The costs of treating unvaccinated people for coronavirus infections were $5.7 billion between June and August of 2021, a new report from the nonpartisan Kaiser Family Foundation has concluded. In the world of health care, that might not be much. Americans spent about $3.8 trillion dollars on health care in 2019, so $5.7 billion represents just 0.15% of overall health care spending.

But in the world that most of us live in, $5.7 billion is a lot. It represents a staggering loss that didn’t have to happen.

Since mid-April, safe and effective vaccines have been available without charge to virtually every American adult. Yet only 63% of Americans are fully vaccinated; 25% have yet to receive a single shot of the vaccine.

Those unvaccinated people fueled a huge surge in cases from June to August, a number that continued to grow in early September. The Kaiser study estimates that 530,000 adult coronavirus cases were admitted to American hospitals from June 1 to Aug. 31. Of them, the authors estimated that 86% — 455,800 people — were unvaccinated.

Coronavirus hospitalizations doubled in July compared with June, the study found; they rose to 345,000 in August, up from 125,000 in July. In total, 287,000 hospitalizations from June through the end of August could have been prevented if more Americans were vaccinated, the study found. Those hospitalizations had an average cost of $20,000 each, which should be sobering news to the unvaccinated.

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We’ve previously noted that insurance companies, which had waived deductibles and copayments for coronavirus treatments during the early part of the pandemic, were backing away from that policy. While the $20,000-per-case figure was being shared widely by insurance companies and the government, it will soon start hitting unvaccinated Americans in the pocketbook — as it should.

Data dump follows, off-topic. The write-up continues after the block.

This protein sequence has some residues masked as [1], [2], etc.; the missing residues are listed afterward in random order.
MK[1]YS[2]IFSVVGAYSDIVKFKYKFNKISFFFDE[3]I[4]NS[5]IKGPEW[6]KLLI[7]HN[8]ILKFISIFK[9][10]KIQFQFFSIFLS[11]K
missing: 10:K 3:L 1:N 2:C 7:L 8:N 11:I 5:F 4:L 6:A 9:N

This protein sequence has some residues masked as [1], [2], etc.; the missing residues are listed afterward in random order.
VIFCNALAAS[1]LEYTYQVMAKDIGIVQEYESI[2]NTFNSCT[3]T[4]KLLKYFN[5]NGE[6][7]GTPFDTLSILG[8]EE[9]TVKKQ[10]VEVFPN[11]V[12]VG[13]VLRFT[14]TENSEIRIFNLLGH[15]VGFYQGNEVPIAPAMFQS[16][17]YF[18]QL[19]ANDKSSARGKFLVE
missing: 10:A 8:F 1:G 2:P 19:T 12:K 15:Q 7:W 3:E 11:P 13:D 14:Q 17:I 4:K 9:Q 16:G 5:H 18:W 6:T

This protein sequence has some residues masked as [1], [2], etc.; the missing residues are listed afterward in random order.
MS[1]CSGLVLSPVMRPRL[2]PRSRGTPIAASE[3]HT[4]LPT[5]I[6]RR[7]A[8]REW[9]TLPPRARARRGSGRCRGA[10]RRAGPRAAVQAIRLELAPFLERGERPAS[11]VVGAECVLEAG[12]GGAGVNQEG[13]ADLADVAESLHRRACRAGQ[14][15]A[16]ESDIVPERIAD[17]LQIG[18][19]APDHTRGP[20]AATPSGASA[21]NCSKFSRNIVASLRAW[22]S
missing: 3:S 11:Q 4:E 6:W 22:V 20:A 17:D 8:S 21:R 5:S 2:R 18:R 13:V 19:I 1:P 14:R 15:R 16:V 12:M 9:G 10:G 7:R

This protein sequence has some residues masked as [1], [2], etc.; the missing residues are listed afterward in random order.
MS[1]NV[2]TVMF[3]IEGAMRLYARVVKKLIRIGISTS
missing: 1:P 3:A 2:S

In case you don’t have a calculator handy, a 15% copay on $20,000 works out to $3,000. A $20,000 hospital bill is just the tip of the iceberg. Every dollar spent on health care is a dollar that can’t be spent on a competing need.

The $5.7 billion cost of treating people who likely wouldn’t have been infected if vaccinated means $5.7 billion less to spend on education, or repairing crumbling infrastructure. It could have gone a long way toward providing high-speed internet to rural areas that are notoriously underserved.

And then there are all of the lost lives: the fathers and mothers who will not raise their children, the grandparents whose loss blew a hole in thousands of American families. Those costs are incalculable.

An even bigger waste from the failure to immunize all Americans is that the nation still cannot be done with this pandemic and return to normal. It’s time for the unvaccinated to roll up their sleeves and stop wasting America’s time and money. And patience.

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